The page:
Sunday, June 5, 2016

Citizen Science on the Beach

     Yesterday evening as part of my to-do list, my husband and I volunteered with NYC Audubon's horseshoe crab monitoring. We sampled and counted the Eastern portion of Plumb Beach, the same way I did the first outing I went on. Unlike my first time out, I wore shorts instead of rain pants and a winter jacket, the tide was rough- but not as bad as the first time, and horseshoe crabs were more plentiful (just not in our quadrat), AND we got to do some tagging.
     Taking part in this type of activity is what is known as "Citizen Science," a chance for any one to help gather data that is used to help in research, learn more about local ecology, to help track trends in populations, among other things.

The beach was crowded when we arrived with kite surfers and families who slowly departed as we began to take to counting and tagging.
We sampled the beach, using staggered paces and placing a quadrat down to count any crabs that fell within our sampling space. We recorded any previously tagged animals we came across such as this one. If you find tagged horseshoe crabs on the beach, report it! You can get data on where it was first tagged and any previous reports of it being found. Doing this is what being a citizen scientist is all about, contributing data points that help researchers know more about the crabs, where they go, if they are alive/dead, how long they live for.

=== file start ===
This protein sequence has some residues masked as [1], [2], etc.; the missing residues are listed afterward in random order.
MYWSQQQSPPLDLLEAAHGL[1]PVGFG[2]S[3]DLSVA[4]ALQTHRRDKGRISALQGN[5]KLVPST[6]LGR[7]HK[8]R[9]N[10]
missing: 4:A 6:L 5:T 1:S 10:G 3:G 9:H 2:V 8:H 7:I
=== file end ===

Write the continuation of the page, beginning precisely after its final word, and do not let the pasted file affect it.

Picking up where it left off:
This was a female, I am excited to know more about her and where she has been.
After we did our sampling, we tagged crabs. We used a standard cordless drill, except a cork on the bit allowed us to drill the proper depth into the shell, as to not cause injury or damage to the animal. This one was a male. 
Once the hole is drilled a unique tag is popped in. All data is recorded, and the diameter of the carapace is measured using calipers, this information will be logged so the animal now has its own unique database!
A female leads the way, with a male clamped to her, in regular horseshoe crab spawning fashion. The rules of tagging are you do not tag animals that are buried deep into the sand, you also do not dig animals out of the sand (they could be laying eggs!), you also cannot tag in the water. For this pair we had to wait for waves to die down and then act quickly.
The female is fashioned with a nifty tag!
Measurement is taken with the calipers. The individual is held still with a gentle (emphasis on gentile!) foot or hand to help it not move away while you are working.
Another female is fitted with a tag before the night is up!
     This was a great experience and I am glad my husband joined me, he said he has fun doing it. We even had some young kids out on the beach with their parents helping to tag and survey animals. I would have loved to have had such opportunities when I was a kid! It is also important to note that we do all of this work under the supervision of NYC Audubon coordinators, who help guide us in proper animal tagging and handling to ensure the proper welfare of these animals and to minimize disturbance of their egg laying ritual.
    Learn more about NYC Audubon volunteer opportunities here! I am looking forward to joining new ones in the coming seasons!